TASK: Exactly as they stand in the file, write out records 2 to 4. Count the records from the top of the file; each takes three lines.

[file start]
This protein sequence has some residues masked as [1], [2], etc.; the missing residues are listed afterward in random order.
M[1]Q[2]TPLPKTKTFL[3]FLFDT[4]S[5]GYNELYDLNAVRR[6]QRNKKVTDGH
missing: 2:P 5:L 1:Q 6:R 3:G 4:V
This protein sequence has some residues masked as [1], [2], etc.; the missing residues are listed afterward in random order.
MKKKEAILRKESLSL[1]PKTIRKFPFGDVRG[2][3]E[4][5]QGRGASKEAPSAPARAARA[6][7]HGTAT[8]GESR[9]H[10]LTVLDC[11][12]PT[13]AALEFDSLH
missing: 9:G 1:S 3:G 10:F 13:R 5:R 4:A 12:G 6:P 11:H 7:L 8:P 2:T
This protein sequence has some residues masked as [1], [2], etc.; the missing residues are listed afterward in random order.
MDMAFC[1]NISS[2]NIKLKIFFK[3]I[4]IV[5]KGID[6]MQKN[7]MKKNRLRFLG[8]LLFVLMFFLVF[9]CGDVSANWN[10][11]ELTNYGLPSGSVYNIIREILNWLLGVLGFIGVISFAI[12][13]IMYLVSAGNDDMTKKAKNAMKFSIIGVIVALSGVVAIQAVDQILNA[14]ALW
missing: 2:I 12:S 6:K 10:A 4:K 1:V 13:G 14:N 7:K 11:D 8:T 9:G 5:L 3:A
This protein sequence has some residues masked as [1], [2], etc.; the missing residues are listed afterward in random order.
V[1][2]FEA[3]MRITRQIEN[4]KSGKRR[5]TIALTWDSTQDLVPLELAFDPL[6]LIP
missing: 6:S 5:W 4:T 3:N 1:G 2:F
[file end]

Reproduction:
This protein sequence has some residues masked as [1], [2], etc.; the missing residues are listed afterward in random order.
MKKKEAILRKESLSL[1]PKTIRKFPFGDVRG[2][3]E[4][5]QGRGASKEAPSAPARAARA[6][7]HGTAT[8]GESR[9]H[10]LTVLDC[11][12]PT[13]AALEFDSLH
missing: 9:G 1:S 3:G 10:F 13:R 5:R 4:A 12:G 6:P 11:H 7:L 8:P 2:T
This protein sequence has some residues masked as [1], [2], etc.; the missing residues are listed afterward in random order.
MDMAFC[1]NISS[2]NIKLKIFFK[3]I[4]IV[5]KGID[6]MQKN[7]MKKNRLRFLG[8]LLFVLMFFLVF[9]CGDVSANWN[10][11]ELTNYGLPSGSVYNIIREILNWLLGVLGFIGVISFAI[12][13]IMYLVSAGNDDMTKKAKNAMKFSIIGVIVALSGVVAIQAVDQILNA[14]ALW
missing: 2:I 12:S 6:K 10:A 4:K 1:V 13:G 14:N 7:K 11:D 8:T 9:G 5:L 3:A
This protein sequence has some residues masked as [1], [2], etc.; the missing residues are listed afterward in random order.
V[1][2]FEA[3]MRITRQIEN[4]KSGKRR[5]TIALTWDSTQDLVPLELAFDPL[6]LIP
missing: 6:S 5:W 4:T 3:N 1:G 2:F